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Lake Chad, a living example of the devastation climate change is wreaking on Africa


African Governments, especially those of the Lake Chad Basin region, want to secure the future of the precious but dwindling water body.

The officials and experts have expressed the need for adaptation actions as a priority to save the lake and the lives of the over 20 million people living in the area.

At the presentation of a new plan of action to revive the lake at the COP21 climate summit in Paris on December 2, members of the Lake Chad Basin Commission said the local economy of the people in the region depended on the lake activities such as fishing, agriculture and pastoralism in the upper catchment of the lake.

“The new plan of action gives preference to priority areas like agriculture, infrastructure development and transportation facilities to ease evacuation of produce to the markets,” Suleiman Adamu, Nigerian Minister of Water Resources, said at the project presentation.

Statistics from the commission show that more than 150,000 fishermen live on the lake’s shores and its islands. The current estimate of annual fish production from the lake is about 120,000 tonnes and over 37 million tonnes of cereals exported annually.

Yet the people living around the lake say they have no access to safe drinking water and proper sanitation because the necessary infrastructure is lacking.

“We think only the much-needed infrastructure that will bring long-term sustainability can ensure the success of the Lake Chad revival project,” said Adamu.

Poor water management, he said, can exacerbate the effects of climate change on economic growth. But, if well managed, it can better neutralizing the negative impacts.

At the opening of COP21 on November 30, President Paul Biya of Cameroon and peers of the Lake Chad Basin Commission had put forth the case of not only securing the future of the regional water supply, but also the lives of the people around the area from the threats of Boko Haram.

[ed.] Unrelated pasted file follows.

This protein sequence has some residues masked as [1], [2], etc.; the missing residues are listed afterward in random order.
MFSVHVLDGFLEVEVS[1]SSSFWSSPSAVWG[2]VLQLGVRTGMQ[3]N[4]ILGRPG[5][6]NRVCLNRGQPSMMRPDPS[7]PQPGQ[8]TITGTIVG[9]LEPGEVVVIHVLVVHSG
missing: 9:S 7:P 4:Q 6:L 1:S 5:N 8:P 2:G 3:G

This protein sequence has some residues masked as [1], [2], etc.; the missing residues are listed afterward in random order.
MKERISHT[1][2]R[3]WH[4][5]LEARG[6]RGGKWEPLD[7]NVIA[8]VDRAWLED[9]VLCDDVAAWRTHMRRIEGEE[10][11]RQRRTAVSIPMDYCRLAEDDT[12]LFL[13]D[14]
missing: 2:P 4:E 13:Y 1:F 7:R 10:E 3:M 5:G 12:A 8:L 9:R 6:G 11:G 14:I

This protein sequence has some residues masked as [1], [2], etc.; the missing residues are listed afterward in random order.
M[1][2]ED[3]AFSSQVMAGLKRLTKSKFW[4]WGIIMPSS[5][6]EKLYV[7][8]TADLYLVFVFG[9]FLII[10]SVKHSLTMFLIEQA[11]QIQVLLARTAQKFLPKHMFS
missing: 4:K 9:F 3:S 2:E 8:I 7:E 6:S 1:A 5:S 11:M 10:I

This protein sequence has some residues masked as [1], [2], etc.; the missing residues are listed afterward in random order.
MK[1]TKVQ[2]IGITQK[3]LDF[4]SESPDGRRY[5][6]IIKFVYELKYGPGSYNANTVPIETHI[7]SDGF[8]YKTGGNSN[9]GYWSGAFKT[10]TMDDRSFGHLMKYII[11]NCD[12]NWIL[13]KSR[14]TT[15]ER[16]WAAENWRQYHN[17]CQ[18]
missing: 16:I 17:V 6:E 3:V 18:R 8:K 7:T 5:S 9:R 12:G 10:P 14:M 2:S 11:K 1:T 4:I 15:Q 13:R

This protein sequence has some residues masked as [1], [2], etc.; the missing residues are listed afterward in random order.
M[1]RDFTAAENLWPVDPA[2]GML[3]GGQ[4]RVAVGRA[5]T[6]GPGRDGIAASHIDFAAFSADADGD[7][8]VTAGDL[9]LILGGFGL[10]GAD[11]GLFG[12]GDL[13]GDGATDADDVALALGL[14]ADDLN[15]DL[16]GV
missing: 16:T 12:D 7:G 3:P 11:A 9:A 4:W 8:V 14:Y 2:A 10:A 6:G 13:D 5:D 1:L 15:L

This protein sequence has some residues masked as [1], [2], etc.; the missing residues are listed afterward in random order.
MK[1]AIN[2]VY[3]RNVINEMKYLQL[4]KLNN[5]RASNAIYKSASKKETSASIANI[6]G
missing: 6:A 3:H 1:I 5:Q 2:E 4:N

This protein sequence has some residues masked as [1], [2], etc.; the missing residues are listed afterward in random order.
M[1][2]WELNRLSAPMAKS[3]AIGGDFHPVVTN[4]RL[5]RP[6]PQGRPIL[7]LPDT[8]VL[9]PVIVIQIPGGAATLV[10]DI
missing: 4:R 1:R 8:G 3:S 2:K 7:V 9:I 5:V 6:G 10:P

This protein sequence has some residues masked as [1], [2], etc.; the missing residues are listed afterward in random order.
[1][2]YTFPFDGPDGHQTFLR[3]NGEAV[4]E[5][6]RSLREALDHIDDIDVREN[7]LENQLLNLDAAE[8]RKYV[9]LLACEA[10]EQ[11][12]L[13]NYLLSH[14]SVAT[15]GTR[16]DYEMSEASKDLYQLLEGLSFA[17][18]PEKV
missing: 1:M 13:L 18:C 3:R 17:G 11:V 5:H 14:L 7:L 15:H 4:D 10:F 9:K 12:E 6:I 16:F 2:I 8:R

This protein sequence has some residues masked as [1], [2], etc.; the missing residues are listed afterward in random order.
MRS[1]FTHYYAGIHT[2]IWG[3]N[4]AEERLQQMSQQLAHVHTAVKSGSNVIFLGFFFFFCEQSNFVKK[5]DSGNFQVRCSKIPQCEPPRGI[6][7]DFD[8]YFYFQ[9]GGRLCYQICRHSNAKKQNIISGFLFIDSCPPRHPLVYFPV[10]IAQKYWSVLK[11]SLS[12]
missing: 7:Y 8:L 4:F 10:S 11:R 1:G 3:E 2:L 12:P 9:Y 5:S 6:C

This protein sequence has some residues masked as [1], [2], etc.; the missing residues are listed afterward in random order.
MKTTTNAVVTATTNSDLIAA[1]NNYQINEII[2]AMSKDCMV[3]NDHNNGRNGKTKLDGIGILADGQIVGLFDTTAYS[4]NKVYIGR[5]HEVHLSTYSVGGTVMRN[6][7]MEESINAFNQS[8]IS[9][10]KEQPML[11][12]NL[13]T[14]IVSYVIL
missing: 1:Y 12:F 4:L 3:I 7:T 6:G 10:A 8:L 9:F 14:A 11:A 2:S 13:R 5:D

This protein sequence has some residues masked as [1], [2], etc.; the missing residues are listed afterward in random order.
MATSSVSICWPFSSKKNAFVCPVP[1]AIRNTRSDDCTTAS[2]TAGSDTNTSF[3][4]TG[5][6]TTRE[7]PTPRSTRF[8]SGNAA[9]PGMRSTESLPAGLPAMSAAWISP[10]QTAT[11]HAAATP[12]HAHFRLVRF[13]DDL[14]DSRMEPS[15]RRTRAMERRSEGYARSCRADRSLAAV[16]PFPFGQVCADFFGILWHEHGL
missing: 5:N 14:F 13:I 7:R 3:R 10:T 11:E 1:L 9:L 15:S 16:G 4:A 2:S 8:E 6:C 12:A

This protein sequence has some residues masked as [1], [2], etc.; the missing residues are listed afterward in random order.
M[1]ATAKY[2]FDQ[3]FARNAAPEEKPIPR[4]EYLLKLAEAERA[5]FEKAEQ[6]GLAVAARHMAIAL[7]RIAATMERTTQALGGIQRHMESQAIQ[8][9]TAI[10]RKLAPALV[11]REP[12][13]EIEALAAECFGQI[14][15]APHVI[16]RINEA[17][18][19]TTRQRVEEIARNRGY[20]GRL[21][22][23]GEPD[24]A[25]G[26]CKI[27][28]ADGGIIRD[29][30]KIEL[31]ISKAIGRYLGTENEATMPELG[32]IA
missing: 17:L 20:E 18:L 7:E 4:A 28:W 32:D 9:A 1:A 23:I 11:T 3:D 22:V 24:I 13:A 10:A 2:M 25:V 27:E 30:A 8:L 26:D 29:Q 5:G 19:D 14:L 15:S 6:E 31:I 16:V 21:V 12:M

Like his Chadian and Nigerian counterpart, the Cameroonian President shared the grim outlook for Lake Chad, which he said was a living example of the devastation climate change was wreaking in Africa.

“We all watch helplessly as our precious regional water body has been dwindling over the years. We think it is high time we take action to bring life back to the lake, which is an important resource to the people of this community,” Paul Biya said.

Statistics show that the lake’s surface area in the past 50 years has been reduced from its initial 25,000 km2 to less than 2,500 km2 due largely to its waters drying up.

Environment experts attribute this to increasing temperatures from global warming.

The Presidents of countries of the Lake Chad Basin in their messages all sounded the alarm about the absolute necessity to reach an agreement during this conference that will address the crisis.

“We cannot afford to fail,” Paul Biya told a full conference hall shortly after the formal opening ceremony of the UN conference.

As Cameroon’s contribution to addressing the climate issue, Biya said efforts were afoot to reduce the country’s carbon footprint by 32 per cent by 2035. He also noted that the country was taking steps to control desertification and scale up cooperation with other Central African States within the framework of the Central African Forests Commission and the Lake Chad Basin Commission with regard to water resources management.

The same message was reiterated by Nigerian President Muhammadu Buhari.

The plan of action which is to span a period of 10 years is estimated to cost some 900 million euros. Ninety percent will be funded by donors and the remaining 10% by member states of the LCBC. The project will receive funding from the African Development Bank.

The action plan the officials announced is geared at significantly contributing towards food security, employment and social inclusion by improving in a sustainable way the living standards of the people of the Lake Chad Basin through provision of basic infrastructure, health care, education, access to clean water, protection of the environment, support to productive sector for easy access to resources and markets, conflict management, peace and security.

The dwindling waters of Lake Chad was aggravating the environmental degradation in the region that is impacting the social and economic well-being of the population of member countries like Nigeria, Cameroon, Niger and Chad.

The impact of the degrading environment on migration is stark with a new phenomenon of moving not only for greener pastures but also for life safety, experts say.

The lake region leaders thus agreed that securing the future of their drinking water supply will boost harvests in this drought-stricken area, where crop failures have driven thousands of farmers to suicide and pushed many youths to embark on the perilous journey to Europe.

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